BIZTALK: Is your 'competitor' actually your competitor?
Naomi Simson joins Queensland Times as a guest columnist for our latest series, Business Class.
I SOMETIMES wonder who will be the last brand standing. Right now it appears that Amazon, Apple, Google and Facebook are winning when it comes to customer insights. But why can't Australian businesses win at this game?
I was in the Margaret River recently speaking to some winemakers. They told me they don't see their competition as the winemaker up the road; competition for them is 'non' wine or wine produced outside of Australia.
I found this sentiment both intriguing and heartening. Perhaps we need to think about competition differently - that is, join forces and create a united front to complete on the global stage.
I have always believed that an online customer is there to be shared and that there is safety in numbers against the big international super stores and online brands who offer better prices, faster delivery and maximum convenience.
The fact is, customers still want intimacy. They also want a world-class experience, and they definitely want curation. And if faced with the choice between supporting an Australian business or an overseas one, Australian customers, in all their parochial beauty, will chose Australian every single time.
In my industry - the world of online retail - things have never been more competitive. And when I consider the realm of 'experiences' we're not only competing with businesses offering physical gifts, but also giant global players who are swallowing up local providers and taking profits, jobs and tax dollars offshore.
This is particularly the case when we look at online travel agencies (OTAs) like Expedia and Booking.com. We know that people are opting more and more for experiences over 'stuff', but how, in the midst of this shift to the 'experience economy' can we support local business and suppliers to not only survive, but thrive?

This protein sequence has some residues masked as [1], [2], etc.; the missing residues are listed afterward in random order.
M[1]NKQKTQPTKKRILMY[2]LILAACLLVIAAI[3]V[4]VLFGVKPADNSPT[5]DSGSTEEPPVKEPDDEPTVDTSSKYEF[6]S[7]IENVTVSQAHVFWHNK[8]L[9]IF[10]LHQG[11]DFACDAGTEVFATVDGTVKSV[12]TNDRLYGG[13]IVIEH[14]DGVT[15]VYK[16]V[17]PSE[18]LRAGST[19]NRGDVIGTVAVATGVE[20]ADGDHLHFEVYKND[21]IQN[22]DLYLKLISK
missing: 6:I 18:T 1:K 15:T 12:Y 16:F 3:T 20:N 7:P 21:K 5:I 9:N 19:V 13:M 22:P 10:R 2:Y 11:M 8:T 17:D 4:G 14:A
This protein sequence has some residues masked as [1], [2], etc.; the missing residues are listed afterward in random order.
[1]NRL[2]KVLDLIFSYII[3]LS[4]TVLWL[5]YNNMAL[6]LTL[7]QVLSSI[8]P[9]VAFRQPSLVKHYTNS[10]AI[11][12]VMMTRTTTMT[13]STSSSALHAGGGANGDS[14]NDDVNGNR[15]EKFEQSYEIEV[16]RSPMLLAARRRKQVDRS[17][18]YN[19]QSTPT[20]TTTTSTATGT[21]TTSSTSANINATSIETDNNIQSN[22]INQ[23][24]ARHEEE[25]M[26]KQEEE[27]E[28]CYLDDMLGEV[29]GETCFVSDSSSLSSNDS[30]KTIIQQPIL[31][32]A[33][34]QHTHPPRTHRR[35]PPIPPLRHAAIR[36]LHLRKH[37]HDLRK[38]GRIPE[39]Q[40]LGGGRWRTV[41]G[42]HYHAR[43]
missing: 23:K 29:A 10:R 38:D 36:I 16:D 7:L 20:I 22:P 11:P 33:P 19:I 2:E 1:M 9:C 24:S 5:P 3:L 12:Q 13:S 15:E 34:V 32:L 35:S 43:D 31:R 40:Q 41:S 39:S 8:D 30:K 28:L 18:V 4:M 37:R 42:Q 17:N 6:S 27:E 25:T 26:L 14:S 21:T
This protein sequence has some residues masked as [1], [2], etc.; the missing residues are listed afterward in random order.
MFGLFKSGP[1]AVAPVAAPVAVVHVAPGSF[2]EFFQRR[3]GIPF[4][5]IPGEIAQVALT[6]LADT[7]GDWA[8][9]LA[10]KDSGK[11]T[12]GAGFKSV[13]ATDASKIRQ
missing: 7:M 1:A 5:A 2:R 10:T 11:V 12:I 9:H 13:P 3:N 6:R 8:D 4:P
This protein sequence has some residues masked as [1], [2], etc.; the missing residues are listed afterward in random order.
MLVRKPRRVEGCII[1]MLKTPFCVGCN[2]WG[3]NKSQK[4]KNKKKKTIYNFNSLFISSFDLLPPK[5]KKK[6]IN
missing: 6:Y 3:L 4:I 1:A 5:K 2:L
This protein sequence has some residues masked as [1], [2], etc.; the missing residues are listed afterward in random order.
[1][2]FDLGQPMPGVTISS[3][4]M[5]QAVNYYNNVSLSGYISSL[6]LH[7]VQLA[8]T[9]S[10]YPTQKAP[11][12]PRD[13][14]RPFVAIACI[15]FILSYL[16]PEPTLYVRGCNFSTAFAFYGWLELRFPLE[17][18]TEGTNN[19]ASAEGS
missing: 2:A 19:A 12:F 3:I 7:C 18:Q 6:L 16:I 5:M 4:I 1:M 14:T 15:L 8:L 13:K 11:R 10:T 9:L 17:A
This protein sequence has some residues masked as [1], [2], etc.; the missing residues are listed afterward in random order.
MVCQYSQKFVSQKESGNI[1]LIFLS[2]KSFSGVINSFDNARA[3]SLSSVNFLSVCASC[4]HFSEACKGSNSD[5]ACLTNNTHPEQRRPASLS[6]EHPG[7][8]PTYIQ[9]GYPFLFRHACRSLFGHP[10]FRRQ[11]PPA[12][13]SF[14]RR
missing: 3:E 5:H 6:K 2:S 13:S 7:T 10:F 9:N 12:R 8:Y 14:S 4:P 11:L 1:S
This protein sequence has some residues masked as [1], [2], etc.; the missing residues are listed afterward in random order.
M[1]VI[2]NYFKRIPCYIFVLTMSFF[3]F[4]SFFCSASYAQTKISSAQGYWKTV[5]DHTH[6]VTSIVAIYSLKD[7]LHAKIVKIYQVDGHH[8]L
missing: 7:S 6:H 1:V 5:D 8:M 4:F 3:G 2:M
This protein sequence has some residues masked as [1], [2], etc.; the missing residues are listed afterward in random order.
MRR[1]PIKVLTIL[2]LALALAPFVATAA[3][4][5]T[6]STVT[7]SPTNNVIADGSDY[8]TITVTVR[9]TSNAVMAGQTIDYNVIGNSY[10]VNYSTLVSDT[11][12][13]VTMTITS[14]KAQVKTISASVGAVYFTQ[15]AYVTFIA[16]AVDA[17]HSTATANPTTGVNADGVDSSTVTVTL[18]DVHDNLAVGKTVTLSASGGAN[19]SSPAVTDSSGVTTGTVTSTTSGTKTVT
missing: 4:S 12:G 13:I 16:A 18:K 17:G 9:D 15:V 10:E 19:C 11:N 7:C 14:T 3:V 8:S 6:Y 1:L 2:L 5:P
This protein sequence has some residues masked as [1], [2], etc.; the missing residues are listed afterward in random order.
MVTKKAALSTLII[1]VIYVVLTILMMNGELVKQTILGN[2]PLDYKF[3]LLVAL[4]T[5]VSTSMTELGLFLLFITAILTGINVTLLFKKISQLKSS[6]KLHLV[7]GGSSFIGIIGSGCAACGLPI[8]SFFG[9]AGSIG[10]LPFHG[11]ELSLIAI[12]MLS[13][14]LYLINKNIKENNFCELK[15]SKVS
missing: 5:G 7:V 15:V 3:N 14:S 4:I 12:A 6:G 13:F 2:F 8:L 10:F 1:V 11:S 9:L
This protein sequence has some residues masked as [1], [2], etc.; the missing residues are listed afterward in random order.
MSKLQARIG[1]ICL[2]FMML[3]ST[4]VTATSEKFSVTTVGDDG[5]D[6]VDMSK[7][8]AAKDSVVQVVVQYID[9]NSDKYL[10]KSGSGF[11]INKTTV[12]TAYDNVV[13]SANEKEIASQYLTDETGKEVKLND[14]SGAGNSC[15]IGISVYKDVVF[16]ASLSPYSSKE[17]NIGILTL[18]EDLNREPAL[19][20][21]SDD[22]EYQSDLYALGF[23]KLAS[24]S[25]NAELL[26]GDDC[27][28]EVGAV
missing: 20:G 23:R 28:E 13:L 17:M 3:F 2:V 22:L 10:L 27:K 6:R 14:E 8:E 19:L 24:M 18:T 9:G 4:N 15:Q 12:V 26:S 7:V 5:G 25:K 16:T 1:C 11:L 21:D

Perhaps it starts by thinking about who is already talking to the customers you want to talk to. Who has the same approach or shared values?
I keep a close eye on competitors, but have never allowed them to dictate my next move. And I haven't ever really considered other experience marketplaces as competition - rather other businesses contributing to raising the profile of experiences over stuff.
And in that, we all win. I believe true competition is when our category or market is not even being considered by the consumer. Attention and consideration is the true battleground.
And this is not just true for market leaders - there is good business in being a 'challenger brand' too.
The dominant brand in an industry may be spending considerable dollars to develop and build market opportunity; and the challenger can benefit greatly from the halo effect of the dominant's marketing spend.
Perhaps the challenger has a strategy of saying, 'we are just like them only cheaper - (or faster)' and this can be a profitable place to be. The point is to make a considered and concerted choice about your go-to-market approach. Leader or follower? Trailblazer or copycat?
From my perspective, I would warn any business about obsessing over the competition. They come, they go, they do what they do. What I obsess about is the seemingly constant changes in customer behaviour, what might be driving that and how I can tune in to deliver the best experience possible.
Naomi Simson is the founder of RedBalloon, and the co-founder of The Big Red Group, the third largest experience marketplace in the world. She is the author of two best sellers, Live What You Love and Ready To Soar, and appeared on Shark Tank for four seasons. In this series we present some of her key learnings on how she grew her businesses.